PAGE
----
It’s a compelling argument, made all the more effective by the author’s compassionate portrait of the victims. It’s not just the money, he’s saying. See what we’ve done? See what we’ve lost?

Half of a Yellow Sun by Chimamanda Ngozi Adichie

halfsunHalf of a Yellow Sun by Chimamanda Ngozi Adichie

This stunning novel was published in 20o5, and somewhere along the way I acquired a signed first edition, but I didn’t get around to reading it until now. I’m glad I didn’t wait any longer. (And, in truth, I read it because I nominated it for my Reading Liberally book club to tackle for this month.)

I think most Americans were only aware of the Nigerian Civil War (also known as the Biafran War) because of various humanitarian aid efforts undertaken to relieve the horrible famine in Biafra that ultimately killed 2 million people. We were distracted at the time by the Vietnam War, but it is still unforgivable that we were so ignorant of what was happening.

The novel tells the story of two privileged sisters, daughters of a wealthy Igbo man. One is involved in the family business, and the other, who falls in love with a “revolutionary” academic, teaches with him at the university in Nsukka, in the territory that will become Biafra (populated mostly by Igbo people). The business-oriented daughter falls in love with a British writer who is enchanted by Igbo culture and tries to make it his own. The other sister and her lover are joined in their household by a young villager who becomes their houseboy. All of these people struggle through the war, displaced from city to village, their situations becoming more and more dire as they witness atrocity after atrocity.

A little slow to take off, this soon develops into a thrilling and deeply disturbing plot. Even more effective, though, is the portrayal of the characters, especially the three rotating narrators. We start with Ugwu, the village boy who comes to work for Odenigbo, the revolutionary, and Olanna, the industrialist’s daughter who is his lover. We then get Olanna’s point of view and meet her sister. And finally we have the point of view of Richard Churchill who has come to Nigeria to study and write about Igbo art. These are some of the best-drawn characters in modern literature. The reader truly gets a feel for who these people are as they encounter their country’s terrible suffering. But as horrible as the story seems, the reader gets the feeling that reality was even worse.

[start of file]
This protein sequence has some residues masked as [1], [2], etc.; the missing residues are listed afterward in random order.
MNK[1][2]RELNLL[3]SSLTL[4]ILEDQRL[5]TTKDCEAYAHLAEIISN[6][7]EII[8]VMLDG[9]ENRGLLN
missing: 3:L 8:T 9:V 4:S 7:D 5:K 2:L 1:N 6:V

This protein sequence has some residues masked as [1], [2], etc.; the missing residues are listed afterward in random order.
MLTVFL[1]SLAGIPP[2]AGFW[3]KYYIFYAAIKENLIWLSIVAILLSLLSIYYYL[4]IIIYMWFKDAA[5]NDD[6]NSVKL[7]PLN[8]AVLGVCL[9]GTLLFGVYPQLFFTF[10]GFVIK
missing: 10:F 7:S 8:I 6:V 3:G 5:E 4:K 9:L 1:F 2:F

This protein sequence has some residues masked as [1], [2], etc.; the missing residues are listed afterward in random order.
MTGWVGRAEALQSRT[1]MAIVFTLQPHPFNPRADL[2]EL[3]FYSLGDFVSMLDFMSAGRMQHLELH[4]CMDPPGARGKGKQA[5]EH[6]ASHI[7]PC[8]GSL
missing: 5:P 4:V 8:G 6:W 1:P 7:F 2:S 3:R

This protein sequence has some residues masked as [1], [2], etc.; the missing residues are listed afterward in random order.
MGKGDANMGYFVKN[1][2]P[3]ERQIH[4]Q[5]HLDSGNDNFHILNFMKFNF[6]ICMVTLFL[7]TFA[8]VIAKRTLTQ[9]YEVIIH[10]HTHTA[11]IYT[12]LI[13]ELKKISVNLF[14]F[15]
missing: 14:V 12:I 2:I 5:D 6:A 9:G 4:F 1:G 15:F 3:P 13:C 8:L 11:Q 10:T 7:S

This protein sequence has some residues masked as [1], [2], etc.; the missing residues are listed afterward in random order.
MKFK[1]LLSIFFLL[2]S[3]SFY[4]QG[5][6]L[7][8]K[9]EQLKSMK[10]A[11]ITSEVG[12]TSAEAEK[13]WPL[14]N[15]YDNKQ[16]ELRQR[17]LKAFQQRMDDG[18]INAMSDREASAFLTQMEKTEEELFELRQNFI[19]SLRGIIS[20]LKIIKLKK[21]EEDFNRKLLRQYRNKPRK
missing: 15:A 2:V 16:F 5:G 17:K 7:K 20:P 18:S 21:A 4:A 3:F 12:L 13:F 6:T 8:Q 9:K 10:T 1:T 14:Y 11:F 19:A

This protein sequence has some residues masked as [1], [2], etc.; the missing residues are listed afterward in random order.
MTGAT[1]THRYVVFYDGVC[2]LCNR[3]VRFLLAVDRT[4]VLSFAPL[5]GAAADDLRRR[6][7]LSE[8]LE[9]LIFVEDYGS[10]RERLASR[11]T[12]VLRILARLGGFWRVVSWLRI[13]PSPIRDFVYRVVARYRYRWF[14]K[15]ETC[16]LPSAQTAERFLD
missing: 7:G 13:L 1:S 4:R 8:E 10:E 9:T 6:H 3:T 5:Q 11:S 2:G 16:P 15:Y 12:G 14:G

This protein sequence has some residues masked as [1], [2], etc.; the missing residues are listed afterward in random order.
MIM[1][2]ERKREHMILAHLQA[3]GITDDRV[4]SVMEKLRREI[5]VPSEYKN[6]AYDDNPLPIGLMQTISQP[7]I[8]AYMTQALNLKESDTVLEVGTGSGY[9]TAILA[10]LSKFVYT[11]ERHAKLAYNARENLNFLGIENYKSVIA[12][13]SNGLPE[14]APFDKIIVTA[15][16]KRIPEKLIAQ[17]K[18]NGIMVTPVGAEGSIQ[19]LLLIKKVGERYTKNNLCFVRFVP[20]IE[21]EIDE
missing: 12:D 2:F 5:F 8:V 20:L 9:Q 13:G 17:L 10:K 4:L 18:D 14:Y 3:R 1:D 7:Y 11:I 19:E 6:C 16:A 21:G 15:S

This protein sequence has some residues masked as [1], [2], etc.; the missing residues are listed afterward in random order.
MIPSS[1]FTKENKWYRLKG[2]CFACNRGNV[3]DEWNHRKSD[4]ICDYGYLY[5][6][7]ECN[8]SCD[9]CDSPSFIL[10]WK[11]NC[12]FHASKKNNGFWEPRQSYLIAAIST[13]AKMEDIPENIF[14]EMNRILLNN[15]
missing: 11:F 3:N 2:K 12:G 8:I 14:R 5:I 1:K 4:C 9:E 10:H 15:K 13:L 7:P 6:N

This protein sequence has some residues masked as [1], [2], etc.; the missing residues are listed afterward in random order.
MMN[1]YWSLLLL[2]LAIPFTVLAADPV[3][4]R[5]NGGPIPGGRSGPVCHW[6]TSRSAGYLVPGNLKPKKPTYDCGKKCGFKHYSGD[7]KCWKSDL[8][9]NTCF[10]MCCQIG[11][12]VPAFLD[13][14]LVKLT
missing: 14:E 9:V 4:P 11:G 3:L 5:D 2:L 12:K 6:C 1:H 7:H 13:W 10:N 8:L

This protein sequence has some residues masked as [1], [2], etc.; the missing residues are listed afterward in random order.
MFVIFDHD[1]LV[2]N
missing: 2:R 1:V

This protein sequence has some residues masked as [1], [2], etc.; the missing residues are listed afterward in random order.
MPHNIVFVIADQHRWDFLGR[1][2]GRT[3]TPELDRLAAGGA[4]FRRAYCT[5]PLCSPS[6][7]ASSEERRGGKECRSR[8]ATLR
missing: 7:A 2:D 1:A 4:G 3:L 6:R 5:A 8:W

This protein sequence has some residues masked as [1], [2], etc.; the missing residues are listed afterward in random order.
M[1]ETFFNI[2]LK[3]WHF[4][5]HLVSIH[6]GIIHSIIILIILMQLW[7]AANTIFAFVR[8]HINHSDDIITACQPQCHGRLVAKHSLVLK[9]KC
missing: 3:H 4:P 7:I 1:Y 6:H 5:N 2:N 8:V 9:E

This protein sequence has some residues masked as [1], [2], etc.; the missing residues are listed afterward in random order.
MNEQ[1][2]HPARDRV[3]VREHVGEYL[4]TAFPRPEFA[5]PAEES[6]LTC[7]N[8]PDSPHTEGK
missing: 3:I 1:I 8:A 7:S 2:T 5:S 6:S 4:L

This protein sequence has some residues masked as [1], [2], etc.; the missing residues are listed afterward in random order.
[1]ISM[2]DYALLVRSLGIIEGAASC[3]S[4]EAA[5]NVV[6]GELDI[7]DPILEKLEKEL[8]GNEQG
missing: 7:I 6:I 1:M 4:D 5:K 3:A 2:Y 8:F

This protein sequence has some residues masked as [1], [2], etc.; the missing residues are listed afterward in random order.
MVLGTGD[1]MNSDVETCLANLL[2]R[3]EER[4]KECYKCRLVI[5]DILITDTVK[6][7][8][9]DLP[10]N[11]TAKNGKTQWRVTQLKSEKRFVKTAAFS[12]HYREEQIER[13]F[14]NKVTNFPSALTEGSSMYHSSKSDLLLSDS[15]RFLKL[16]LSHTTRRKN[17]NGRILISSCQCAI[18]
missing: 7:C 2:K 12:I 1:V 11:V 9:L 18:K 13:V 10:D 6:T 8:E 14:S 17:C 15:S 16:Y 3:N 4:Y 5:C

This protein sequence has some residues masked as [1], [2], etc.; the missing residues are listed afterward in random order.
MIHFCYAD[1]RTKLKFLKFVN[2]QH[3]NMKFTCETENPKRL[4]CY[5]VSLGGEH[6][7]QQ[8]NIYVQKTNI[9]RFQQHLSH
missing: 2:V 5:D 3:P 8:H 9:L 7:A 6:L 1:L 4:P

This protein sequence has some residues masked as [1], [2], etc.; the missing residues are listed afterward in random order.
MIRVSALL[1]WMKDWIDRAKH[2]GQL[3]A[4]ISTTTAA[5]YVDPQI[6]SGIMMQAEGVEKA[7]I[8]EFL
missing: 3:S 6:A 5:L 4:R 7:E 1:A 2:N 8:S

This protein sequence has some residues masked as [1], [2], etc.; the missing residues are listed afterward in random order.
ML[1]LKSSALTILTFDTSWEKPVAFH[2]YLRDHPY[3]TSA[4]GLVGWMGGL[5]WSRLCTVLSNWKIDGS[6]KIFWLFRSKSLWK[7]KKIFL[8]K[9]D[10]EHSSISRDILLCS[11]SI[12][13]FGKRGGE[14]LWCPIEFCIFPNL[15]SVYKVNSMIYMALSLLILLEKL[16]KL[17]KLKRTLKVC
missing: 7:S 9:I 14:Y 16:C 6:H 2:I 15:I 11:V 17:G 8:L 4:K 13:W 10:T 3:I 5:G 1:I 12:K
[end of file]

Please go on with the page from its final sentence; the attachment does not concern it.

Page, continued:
While rotating the narrative among Ugwu, Olanna, and Richard worked well, Adichie made one structural choice that still puzzles me. The book has four parts. The first is “The Early Sixties” in which the characters are introduced and the setting and conflicts established. The second part is “The Late Sixties,” jumping ahead to when the war is underway. We have hints in this section about plot points that the reader won’t fully understand, but these are clarified in the third part, in which we jump back to “The Early Sixties.” For the fourth part we return to the war and “The Late Sixties” and the resolution of the novel. I suppose the reasoning for this chronology shift is to have a bit of mystery–what caused this tension between Richard and Odenigbo, for example–but the mystery is so secondary to the greater story that I think a straightforward chronology would have been just as effective.

I’m very glad I finally got around to reading the book. I know I am ignorant about most of Africa, but reading this was a good start to a greater understanding. And I’m now looking forward to reading more of Adichie’s work.